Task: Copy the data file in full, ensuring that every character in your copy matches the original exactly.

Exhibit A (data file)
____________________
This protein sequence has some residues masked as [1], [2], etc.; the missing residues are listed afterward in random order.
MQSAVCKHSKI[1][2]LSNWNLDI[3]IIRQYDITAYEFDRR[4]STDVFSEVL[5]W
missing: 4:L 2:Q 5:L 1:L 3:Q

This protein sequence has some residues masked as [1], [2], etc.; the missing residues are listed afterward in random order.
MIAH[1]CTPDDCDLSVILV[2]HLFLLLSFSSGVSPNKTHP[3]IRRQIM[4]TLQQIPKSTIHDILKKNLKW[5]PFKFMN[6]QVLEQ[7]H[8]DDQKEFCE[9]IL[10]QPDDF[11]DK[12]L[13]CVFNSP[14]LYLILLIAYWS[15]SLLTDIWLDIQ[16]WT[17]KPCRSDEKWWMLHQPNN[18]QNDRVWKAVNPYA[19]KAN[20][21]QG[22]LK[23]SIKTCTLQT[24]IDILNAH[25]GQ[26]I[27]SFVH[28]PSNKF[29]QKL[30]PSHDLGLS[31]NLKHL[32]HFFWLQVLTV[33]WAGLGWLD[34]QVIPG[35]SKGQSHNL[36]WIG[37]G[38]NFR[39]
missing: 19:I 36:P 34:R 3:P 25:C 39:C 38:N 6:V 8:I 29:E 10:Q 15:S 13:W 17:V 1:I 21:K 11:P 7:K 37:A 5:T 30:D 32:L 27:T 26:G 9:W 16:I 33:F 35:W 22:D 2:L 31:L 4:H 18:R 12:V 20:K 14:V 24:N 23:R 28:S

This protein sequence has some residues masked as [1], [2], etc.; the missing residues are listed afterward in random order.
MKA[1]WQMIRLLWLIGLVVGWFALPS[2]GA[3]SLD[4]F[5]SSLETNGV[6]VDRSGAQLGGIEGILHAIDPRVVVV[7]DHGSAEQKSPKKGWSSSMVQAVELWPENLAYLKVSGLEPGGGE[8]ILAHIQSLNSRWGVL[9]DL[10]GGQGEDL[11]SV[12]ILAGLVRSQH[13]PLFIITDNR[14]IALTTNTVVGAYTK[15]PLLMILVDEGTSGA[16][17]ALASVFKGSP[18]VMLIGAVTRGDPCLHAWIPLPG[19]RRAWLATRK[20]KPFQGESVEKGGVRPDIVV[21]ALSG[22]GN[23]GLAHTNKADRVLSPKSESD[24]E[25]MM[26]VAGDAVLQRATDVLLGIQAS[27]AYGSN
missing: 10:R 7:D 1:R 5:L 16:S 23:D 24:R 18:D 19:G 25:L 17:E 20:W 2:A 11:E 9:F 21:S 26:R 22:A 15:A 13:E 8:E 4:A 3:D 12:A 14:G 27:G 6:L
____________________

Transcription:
This protein sequence has some residues masked as [1], [2], etc.; the missing residues are listed afterward in random order.
MQSAVCKHSKI[1][2]LSNWNLDI[3]IIRQYDITAYEFDRR[4]STDVFSEVL[5]W
missing: 4:L 2:Q 5:L 1:L 3:Q

This protein sequence has some residues masked as [1], [2], etc.; the missing residues are listed afterward in random order.
MIAH[1]CTPDDCDLSVILV[2]HLFLLLSFSSGVSPNKTHP[3]IRRQIM[4]TLQQIPKSTIHDILKKNLKW[5]PFKFMN[6]QVLEQ[7]H[8]DDQKEFCE[9]IL[10]QPDDF[11]DK[12]L[13]CVFNSP[14]LYLILLIAYWS[15]SLLTDIWLDIQ[16]WT[17]KPCRSDEKWWMLHQPNN[18]QNDRVWKAVNPYA[19]KAN[20][21]QG[22]LK[23]SIKTCTLQT[24]IDILNAH[25]GQ[26]I[27]SFVH[28]PSNKF[29]QKL[30]PSHDLGLS[31]NLKHL[32]HFFWLQVLTV[33]WAGLGWLD[34]QVIPG[35]SKGQSHNL[36]WIG[37]G[38]NFR[39]
missing: 19:I 36:P 34:R 3:P 25:C 39:C 38:N 6:V 8:I 29:E 10:Q 15:S 13:W 17:V 1:I 21:K 11:P 7:K 37:A 5:T 30:D 32:L 27:T 26:G 9:W 16:I 33:F 35:W 22:D 2:L 31:L 4:H 18:R 12:V 20:K 14:V 24:N 23:R 28:S

This protein sequence has some residues masked as [1], [2], etc.; the missing residues are listed afterward in random order.
MKA[1]WQMIRLLWLIGLVVGWFALPS[2]GA[3]SLD[4]F[5]SSLETNGV[6]VDRSGAQLGGIEGILHAIDPRVVVV[7]DHGSAEQKSPKKGWSSSMVQAVELWPENLAYLKVSGLEPGGGE[8]ILAHIQSLNSRWGVL[9]DL[10]GGQGEDL[11]SV[12]ILAGLVRSQH[13]PLFIITDNR[14]IALTTNTVVGAYTK[15]PLLMILVDEGTSGA[16][17]ALASVFKGSP[18]VMLIGAVTRGDPCLHAWIPLPG[19]RRAWLATRK[20]KPFQGESVEKGGVRPDIVV[21]ALSG[22]GN[23]GLAHTNKADRVLSPKSESD[24]E[25]MM[26]VAGDAVLQRATDVLLGIQAS[27]AYGSN
missing: 10:R 7:D 1:R 5:L 16:S 23:D 24:R 18:D 19:G 25:L 17:E 20:W 2:A 11:E 9:F 21:S 26:R 22:A 15:A 13:E 8:E 4:A 3:D 12:A 14:G 27:G 6:L